Posted by / Category Cultural Differences, Travel /

It happened when I was going through airport security, in Nice. I couldn’t help noticing that the older gentlemen right before me had suppositories in his plastic bag. Then it downed on me: I had completely forgotten about suppositories. You see, nobody uses them this side on the Channel. In fact, I hadn’t missed them at all. And I am pretty sure that my (British) daughters didn’t miss them either. Hmmm, I am not sure I will ask them. Some things are probably better left unsaid.

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So why are suppositories so popular in my home country? – I wondered. This is the one subject that we French are quite relaxed about, whereas the British conversely get very hot under the collar whenever suppositories are mentioned. In fact, we French will quite happily use suppositories for any ailment. The gentleman wasn’t ashamed to put some in his little bag, and he even smiled at me while putting it back into his luggage. I could even see that the suppositories were for constipation relief. Not that I needed to know, obviously. But to be fair, it was right in my face; I couldn’t really miss it.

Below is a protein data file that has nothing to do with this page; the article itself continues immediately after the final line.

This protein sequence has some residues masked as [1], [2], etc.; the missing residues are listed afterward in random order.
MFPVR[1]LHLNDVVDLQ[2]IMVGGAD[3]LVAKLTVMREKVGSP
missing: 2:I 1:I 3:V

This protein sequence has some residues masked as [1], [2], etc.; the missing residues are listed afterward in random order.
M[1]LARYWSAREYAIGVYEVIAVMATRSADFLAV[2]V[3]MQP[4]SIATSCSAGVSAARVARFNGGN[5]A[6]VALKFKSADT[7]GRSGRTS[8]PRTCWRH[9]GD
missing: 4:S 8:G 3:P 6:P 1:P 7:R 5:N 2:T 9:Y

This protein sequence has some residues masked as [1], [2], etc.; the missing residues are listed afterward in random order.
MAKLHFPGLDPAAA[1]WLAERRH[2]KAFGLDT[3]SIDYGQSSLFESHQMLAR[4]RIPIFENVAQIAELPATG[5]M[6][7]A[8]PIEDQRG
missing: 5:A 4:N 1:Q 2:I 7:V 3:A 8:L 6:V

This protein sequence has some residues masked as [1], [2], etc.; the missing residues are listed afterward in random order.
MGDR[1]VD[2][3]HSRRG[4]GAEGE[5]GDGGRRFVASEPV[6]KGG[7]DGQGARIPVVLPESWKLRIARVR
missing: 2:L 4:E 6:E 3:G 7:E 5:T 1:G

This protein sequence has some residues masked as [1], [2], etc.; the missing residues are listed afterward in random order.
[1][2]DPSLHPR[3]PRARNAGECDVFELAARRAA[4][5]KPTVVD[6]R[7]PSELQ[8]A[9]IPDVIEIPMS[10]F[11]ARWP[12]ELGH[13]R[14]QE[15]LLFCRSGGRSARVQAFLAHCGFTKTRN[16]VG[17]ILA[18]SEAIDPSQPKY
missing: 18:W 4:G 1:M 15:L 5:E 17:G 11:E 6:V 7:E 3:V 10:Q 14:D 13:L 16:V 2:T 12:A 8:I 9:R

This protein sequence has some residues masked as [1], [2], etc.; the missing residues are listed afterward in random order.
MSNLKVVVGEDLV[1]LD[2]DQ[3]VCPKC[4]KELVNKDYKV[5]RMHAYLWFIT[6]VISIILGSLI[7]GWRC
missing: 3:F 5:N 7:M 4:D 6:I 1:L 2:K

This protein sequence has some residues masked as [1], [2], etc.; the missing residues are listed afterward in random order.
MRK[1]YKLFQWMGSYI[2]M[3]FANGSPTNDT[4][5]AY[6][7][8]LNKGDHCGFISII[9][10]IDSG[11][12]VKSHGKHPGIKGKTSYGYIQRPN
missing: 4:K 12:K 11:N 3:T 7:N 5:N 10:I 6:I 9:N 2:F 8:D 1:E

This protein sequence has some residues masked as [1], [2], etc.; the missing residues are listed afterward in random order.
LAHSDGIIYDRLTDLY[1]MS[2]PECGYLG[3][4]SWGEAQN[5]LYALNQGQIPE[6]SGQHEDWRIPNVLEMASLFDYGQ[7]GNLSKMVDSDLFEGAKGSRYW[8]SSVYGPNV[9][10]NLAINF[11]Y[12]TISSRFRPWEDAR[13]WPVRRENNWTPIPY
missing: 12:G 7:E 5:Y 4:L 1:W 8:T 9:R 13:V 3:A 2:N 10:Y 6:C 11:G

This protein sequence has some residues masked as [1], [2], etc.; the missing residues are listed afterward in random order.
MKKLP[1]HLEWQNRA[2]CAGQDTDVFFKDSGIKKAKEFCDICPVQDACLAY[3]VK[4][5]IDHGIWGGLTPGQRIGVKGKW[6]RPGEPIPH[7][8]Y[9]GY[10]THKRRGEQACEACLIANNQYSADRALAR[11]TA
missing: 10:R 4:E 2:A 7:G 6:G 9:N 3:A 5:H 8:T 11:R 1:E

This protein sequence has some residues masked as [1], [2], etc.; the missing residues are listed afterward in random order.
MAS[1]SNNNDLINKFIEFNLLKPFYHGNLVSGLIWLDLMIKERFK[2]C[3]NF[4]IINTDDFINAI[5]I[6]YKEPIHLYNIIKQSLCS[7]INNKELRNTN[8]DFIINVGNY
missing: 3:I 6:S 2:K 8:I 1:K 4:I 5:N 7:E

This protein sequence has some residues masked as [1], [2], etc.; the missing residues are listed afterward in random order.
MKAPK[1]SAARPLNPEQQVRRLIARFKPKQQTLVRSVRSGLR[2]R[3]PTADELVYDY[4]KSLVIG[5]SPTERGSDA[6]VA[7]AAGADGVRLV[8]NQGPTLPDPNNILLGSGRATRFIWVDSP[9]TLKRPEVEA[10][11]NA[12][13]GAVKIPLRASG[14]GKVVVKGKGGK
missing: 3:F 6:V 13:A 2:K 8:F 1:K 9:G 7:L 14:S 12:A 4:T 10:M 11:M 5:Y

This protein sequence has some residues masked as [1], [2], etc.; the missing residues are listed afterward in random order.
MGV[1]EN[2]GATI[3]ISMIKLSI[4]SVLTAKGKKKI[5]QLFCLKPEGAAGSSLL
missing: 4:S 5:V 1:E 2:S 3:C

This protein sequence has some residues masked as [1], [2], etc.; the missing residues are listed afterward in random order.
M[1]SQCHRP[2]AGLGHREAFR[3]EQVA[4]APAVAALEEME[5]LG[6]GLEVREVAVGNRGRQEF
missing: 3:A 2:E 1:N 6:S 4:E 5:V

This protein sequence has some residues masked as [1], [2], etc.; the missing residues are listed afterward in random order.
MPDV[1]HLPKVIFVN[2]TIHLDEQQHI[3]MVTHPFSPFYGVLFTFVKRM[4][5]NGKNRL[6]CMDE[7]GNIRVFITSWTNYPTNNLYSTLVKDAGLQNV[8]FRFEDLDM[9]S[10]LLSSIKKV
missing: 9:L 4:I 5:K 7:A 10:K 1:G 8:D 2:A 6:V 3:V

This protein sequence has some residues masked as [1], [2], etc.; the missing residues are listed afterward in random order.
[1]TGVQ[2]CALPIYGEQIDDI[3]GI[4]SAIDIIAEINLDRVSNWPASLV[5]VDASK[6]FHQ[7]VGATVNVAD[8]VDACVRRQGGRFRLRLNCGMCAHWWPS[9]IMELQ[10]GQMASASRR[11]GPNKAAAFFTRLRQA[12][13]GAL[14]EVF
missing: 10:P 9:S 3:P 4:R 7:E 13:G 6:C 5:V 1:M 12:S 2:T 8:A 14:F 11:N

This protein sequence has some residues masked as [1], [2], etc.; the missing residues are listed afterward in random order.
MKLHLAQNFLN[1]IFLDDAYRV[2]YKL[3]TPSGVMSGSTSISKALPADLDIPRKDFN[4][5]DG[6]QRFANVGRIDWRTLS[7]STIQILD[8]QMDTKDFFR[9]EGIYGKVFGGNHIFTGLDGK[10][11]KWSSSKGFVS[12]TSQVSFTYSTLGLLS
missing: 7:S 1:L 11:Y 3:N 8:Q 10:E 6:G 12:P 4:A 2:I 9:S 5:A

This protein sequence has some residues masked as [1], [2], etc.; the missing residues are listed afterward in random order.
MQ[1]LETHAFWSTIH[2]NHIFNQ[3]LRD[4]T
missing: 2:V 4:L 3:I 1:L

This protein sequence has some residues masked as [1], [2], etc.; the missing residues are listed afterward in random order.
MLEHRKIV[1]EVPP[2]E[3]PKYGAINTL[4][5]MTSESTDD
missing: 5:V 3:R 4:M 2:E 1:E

Then I remembered. I was told countless times by my pharmacist that they work much quicker than tablets. This is because they go straight into the bloodstream, and I was also explained that they are better for the system, because less chemicals are added to the active ingredients. As a result, French doctors love to prescribe them.

My family doctor used to find them very valuable for babies and older people, because they bypassed the stomach. I am sure he was right. He often prescribed them to adults too.

As for me, well, I couldn’t help thinking that:

  • I would never, ever, show off my suppositories in my transparent plastic bag at airport security. I would die of shame if someone had seen me with suppositories. I would dye my hair blonde, and ask for a brand new identity. That’s just me. Maybe I am becoming less French?
  • I still can’t believe that the French security agents didn’t say anything.
  • As much as I understand the reason why suppositories are so valuable, I think that I will try to avoid them. What can I say? I might be more British than I thought.

So tell me, what about you? What do you think of suppositories? Are you more British than French, or the other way around?